What if your body isn’t the problem?
To anyone suffering with an eating disorder, disordered eating, body shame and anyone who has been convinced that their body is the only thing standing between them and inner peace, higher quality of life, increased self-esteem, meaningful relationships and finally feeling “okay;” To anyone that has tricked into believing that life would be “so much better” if they “just changed this one thing” about their body and I’m even talking to you “just five more pounds and I’ll be good” thinkers. Please ask yourself the following questions –
1. What percentage of my daily thoughts are centered around how much I dislike my body?
2. What percentage of my daily thoughts are centered around how much better my life will be once I lose the weight?
3. What percentage of my daily thoughts are centered around the food I shouldn’t eat?
4. What percentage of my daily thoughts are centered around how much I dislike my body and how much better my life will be once I change my weight?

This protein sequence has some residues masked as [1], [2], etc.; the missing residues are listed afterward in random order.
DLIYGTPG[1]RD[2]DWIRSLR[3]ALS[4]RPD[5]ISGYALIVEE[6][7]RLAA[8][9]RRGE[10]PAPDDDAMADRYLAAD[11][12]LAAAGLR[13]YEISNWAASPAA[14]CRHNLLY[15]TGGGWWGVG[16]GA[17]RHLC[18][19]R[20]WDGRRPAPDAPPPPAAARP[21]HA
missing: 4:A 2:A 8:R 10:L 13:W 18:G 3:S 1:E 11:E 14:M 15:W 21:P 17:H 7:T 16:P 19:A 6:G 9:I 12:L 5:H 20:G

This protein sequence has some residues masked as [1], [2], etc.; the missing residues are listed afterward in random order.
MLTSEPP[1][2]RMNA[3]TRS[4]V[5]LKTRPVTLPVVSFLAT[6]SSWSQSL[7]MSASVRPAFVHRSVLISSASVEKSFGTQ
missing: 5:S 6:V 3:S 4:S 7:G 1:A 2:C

5. Do I frequently compare my body and behaviors related to food and exercise to others around me?
6. Do I feel like I’m constantly waiting for my real life to start, after I finally have the body I think is acceptable?
7. How long have I thought this way?
If any of your answers are concerning to you at all; even if it’s just the smallest voice inside that says something like, “Wow; has this worry really taken over that much of my life? What am I missing out on by spending so much time and effort distracted by this pursuit?” Consider asking yourself one final question – “What if my body isn’t the problem?”
Dr. Evelyn Tribole said it most eloquently, “In our society, the pursuit of thinness (whether for health or physique)—has become the battle cry of seemingly every American.” In other words, you are not alone. It’s not a stretch for most to already understand and agree that we are indoctrinated with images all day long implying our bodies are unacceptable. Billboards, commercials, magazine covers, mainstream television, the fashion industry, the diet and fitness industries are all wrought with a very lucrative motive to make us not feel good enough. This bleeds over into everyday conversations with family members, friends, and even the workplace.